Profile: Demographic Trends

Please note, most of these updates are for the time period of 2010-2020. Therefore, the effects of the COVID pandemic and economic recession are reflected in this report.

The 11 counties of the Detroit region have a combined population of 5.39 million people. Since 2008, this regional population has grown, but at a slower pace than the US population.

Detroit Chart of Population Growth 2019

At the national level population grew at annual rates in the range of 0.8% and 0.4% between 2010 and 2020, while the Detroit region encountered a period of population decline followed by stagnation. The regional population fell during the three years following the Great Recession. This decline in growth was gradual until hitting a sharp annual drop to -1.9% in 2010. This year was an apparent aberration as there have been no major trends of growth or decline since 2011. Rather, the Detroit region entered a period of population stagnation settling at a rate of around 0% between 2011 and 2019. In 2020, population growth decreased by –0.3% in the Detroit region, while the nation's population growth was +0.4%. This was the largest disparity in the population growth rate since 2015.

Detroit Chart of Population Change Components 2020

Population change is driven by four factors: births, deaths, domestic migration, and international migration. In the Detroit region, births, deaths and domestic migration play the biggest role, while international migration is a minor contributor. Domestic migration to the Detroit region has been negative for all years between 2010 and 2020. This trend was induced by the Great Recession in 2018 — when out-migration caused the population to decrease by 75,738 people. International migration was on the rise between 2010 and 2016 but plunged between 2016 and 2020. In 2020, domestic out-migration rose to levels not seen since 2011, with 27,294 people leaving the region. Since 2010, births have been steadily increasing by an average of 32.1% per year, while deaths have been increasing by an average of 32.3% per year. These trends explain how population growth in the Detroit region had fallen to nearly zero since 2011.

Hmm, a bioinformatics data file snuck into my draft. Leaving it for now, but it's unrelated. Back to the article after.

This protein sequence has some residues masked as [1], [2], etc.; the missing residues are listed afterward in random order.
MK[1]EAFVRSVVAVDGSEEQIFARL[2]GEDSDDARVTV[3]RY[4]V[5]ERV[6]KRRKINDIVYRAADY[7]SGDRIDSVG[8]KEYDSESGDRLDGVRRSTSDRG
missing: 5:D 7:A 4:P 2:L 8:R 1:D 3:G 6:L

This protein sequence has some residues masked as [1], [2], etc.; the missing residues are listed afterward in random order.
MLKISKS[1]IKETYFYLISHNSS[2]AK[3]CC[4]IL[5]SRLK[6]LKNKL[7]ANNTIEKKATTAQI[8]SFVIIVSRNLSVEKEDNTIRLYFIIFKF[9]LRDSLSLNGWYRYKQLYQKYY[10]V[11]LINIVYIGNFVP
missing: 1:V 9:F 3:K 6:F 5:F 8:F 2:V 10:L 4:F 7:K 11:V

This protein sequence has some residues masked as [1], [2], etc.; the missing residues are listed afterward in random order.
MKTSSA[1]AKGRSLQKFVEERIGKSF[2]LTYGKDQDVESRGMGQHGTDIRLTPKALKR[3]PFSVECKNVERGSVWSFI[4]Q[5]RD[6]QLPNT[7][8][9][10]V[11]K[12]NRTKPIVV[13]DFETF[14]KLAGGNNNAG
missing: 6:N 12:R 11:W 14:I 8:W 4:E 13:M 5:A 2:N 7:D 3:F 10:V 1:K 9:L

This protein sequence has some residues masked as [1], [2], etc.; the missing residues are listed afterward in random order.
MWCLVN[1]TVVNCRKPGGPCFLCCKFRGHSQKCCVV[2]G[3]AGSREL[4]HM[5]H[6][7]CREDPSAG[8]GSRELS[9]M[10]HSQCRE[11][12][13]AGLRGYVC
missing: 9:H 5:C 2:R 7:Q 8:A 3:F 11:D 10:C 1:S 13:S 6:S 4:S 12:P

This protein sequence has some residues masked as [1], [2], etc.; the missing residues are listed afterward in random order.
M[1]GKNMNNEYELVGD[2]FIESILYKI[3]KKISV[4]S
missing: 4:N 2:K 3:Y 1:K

Detroit Chart of Population by County 2020

The most populous county in the Detroit region is Wayne County with 1.74 million people. However, Wayne County has declined 4% since 2010. Oakland County follows with 1.25 million people (+4.2% since 2010). As the primary employment hubs of the Detroit region, it comes as no surprise that Wayne and Oakland have the most residents.

Other populous counties include:

Detroit Chart of Growth by Age Group 2020

The Detroit region's population has declined in several of the youth and young adult age segments from 2010 to 2020. Notably, the 15-19 age segment is declining at a rapid rate of 12.7%. In the U.S. at large, this age group fell by 4.6%. Meanwhile, the Detroit region’s 35-39 population segment declined at a pace of 6.2%. This figure contrasts sharply with the 30 to 34 group’s national growth rate of 3.6%.

Out of the entire 0-54 population, the only segments that grew in the Detroit region over this 10-year period were ages 25-29 (+22.1%), 20-24 (+4.3%), and 30-34 (+3.6%). Population growth is far more common in the late middle-age and elderly segments of the population. Every segment between the ages of 55 and 79 grew from 2010 to 2020.

In general, the Detroit region has matched the national trend of expanding elderly populations. For example, the 70 to 74 segment grew by nearly half its 2010 population in just 10 years.

Detroit Chart of Age Distibution 2020

Raw numbers demonstrate the magnitude of the Detroit region’s recent population changes. Some major population decreases from 2010 to 2020 are:

-  People aged 0 to 19: Down by 131,154

-  People aged 35 to 54: Down by 191,079

Meanwhile, the population of people aged 20 to 34 in the Detroit region increased by 97,007 individuals. The 65 to 69 population grew by 78,878 people.

These population dynamics show that the Detroit region is aging at rates similar to the rest of the US. However, the regional child population is shrinking far faster than the national average. On a more positive note, due to the university and research base within Detroit, the region remains a magnet for 25 to 34 year old’s.